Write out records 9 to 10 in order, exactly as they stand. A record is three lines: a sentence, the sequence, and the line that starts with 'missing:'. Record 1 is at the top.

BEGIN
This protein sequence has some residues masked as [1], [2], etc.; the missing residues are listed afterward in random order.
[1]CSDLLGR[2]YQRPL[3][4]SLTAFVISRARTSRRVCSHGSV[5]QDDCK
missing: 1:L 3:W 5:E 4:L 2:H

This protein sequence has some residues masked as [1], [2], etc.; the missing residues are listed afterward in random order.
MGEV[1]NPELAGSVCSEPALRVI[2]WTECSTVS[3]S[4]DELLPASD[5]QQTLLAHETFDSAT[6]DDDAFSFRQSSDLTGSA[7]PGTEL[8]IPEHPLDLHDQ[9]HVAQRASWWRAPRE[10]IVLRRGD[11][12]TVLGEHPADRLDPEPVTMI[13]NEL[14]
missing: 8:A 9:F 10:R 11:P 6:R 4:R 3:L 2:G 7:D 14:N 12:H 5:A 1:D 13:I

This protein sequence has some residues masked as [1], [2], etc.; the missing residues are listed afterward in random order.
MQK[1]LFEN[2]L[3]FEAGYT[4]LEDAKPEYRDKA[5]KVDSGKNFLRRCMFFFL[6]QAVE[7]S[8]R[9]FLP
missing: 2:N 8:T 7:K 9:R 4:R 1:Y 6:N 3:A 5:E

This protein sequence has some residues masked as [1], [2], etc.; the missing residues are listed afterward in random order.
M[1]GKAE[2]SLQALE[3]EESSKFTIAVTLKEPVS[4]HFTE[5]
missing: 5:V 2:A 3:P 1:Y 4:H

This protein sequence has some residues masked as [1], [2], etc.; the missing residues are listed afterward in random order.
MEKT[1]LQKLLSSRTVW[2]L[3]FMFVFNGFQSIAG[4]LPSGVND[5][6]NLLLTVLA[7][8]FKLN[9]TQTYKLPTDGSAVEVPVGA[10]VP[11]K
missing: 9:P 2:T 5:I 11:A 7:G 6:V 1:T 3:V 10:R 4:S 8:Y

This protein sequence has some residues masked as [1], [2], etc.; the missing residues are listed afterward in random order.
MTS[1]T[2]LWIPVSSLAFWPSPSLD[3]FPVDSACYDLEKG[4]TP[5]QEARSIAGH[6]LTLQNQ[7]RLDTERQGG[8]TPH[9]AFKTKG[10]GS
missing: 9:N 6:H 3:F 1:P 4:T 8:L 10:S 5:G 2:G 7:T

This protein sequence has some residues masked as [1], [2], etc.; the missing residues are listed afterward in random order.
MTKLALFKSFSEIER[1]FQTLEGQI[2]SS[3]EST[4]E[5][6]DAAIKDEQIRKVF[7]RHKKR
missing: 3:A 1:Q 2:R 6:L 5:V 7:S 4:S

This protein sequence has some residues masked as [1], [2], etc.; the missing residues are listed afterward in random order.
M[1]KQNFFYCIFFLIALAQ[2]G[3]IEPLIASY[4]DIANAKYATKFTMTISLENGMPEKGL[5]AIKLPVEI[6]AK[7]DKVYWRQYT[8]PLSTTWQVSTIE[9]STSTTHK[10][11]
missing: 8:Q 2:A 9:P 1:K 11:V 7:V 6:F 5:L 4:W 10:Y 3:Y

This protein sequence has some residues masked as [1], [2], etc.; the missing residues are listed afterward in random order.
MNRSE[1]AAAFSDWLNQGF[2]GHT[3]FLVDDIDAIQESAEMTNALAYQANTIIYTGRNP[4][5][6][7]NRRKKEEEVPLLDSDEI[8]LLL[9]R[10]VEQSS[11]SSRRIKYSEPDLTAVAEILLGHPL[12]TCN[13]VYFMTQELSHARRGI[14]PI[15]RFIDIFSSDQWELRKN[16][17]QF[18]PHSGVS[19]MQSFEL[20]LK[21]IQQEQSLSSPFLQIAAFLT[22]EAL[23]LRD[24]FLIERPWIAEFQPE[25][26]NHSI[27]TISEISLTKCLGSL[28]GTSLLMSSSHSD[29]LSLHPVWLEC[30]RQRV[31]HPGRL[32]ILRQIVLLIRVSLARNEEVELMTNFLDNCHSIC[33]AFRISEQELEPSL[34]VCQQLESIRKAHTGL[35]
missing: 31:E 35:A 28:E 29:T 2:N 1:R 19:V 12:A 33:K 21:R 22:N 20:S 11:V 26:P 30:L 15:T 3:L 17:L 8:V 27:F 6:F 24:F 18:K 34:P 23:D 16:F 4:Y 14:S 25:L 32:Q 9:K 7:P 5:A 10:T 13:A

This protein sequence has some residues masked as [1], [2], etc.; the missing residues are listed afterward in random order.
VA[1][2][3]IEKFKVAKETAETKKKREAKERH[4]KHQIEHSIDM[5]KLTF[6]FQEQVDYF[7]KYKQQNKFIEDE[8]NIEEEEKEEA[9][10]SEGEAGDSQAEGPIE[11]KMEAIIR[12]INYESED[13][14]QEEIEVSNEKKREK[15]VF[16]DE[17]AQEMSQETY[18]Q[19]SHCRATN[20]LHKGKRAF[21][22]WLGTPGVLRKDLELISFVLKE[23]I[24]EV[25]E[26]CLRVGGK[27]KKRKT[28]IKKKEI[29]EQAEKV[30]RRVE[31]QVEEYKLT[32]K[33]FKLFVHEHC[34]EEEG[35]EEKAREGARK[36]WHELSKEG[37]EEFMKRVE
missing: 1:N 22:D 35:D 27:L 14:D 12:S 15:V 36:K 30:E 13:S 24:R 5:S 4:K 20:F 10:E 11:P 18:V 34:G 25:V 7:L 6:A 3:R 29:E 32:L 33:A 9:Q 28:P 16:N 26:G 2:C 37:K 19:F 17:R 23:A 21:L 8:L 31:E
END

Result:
This protein sequence has some residues masked as [1], [2], etc.; the missing residues are listed afterward in random order.
MNRSE[1]AAAFSDWLNQGF[2]GHT[3]FLVDDIDAIQESAEMTNALAYQANTIIYTGRNP[4][5][6][7]NRRKKEEEVPLLDSDEI[8]LLL[9]R[10]VEQSS[11]SSRRIKYSEPDLTAVAEILLGHPL[12]TCN[13]VYFMTQELSHARRGI[14]PI[15]RFIDIFSSDQWELRKN[16][17]QF[18]PHSGVS[19]MQSFEL[20]LK[21]IQQEQSLSSPFLQIAAFLT[22]EAL[23]LRD[24]FLIERPWIAEFQPE[25][26]NHSI[27]TISEISLTKCLGSL[28]GTSLLMSSSHSD[29]LSLHPVWLEC[30]RQRV[31]HPGRL[32]ILRQIVLLIRVSLARNEEVELMTNFLDNCHSIC[33]AFRISEQELEPSL[34]VCQQLESIRKAHTGL[35]
missing: 31:E 35:A 28:E 29:T 2:N 1:R 19:V 12:A 33:K 21:R 22:N 20:S 11:V 26:P 30:L 15:T 3:L 17:L 8:V 27:F 6:F 24:F 18:K 34:P 23:D 16:F 4:Y 14:S 25:L 32:Q 9:K 7:P 5:A 10:T 13:A

This protein sequence has some residues masked as [1], [2], etc.; the missing residues are listed afterward in random order.
VA[1][2][3]IEKFKVAKETAETKKKREAKERH[4]KHQIEHSIDM[5]KLTF[6]FQEQVDYF[7]KYKQQNKFIEDE[8]NIEEEEKEEA[9][10]SEGEAGDSQAEGPIE[11]KMEAIIR[12]INYESED[13][14]QEEIEVSNEKKREK[15]VF[16]DE[17]AQEMSQETY[18]Q[19]SHCRATN[20]LHKGKRAF[21][22]WLGTPGVLRKDLELISFVLKE[23]I[24]EV[25]E[26]CLRVGGK[27]KKRKT[28]IKKKEI[29]EQAEKV[30]RRVE[31]QVEEYKLT[32]K[33]FKLFVHEHC[34]EEEG[35]EEKAREGARK[36]WHELSKEG[37]EEFMKRVE
missing: 1:N 22:D 35:D 27:L 14:D 12:S 15:V 36:K 30:E 13:S 24:R 5:S 4:K 20:F 10:E 11:P 18:V 34:G 25:V 7:L 6:A 3:R 29:E 32:L 33:A 9:Q 28:P 16:N 26:G 2:C 37:K 19:F 17:R 23:A 21:L 8:L 31:E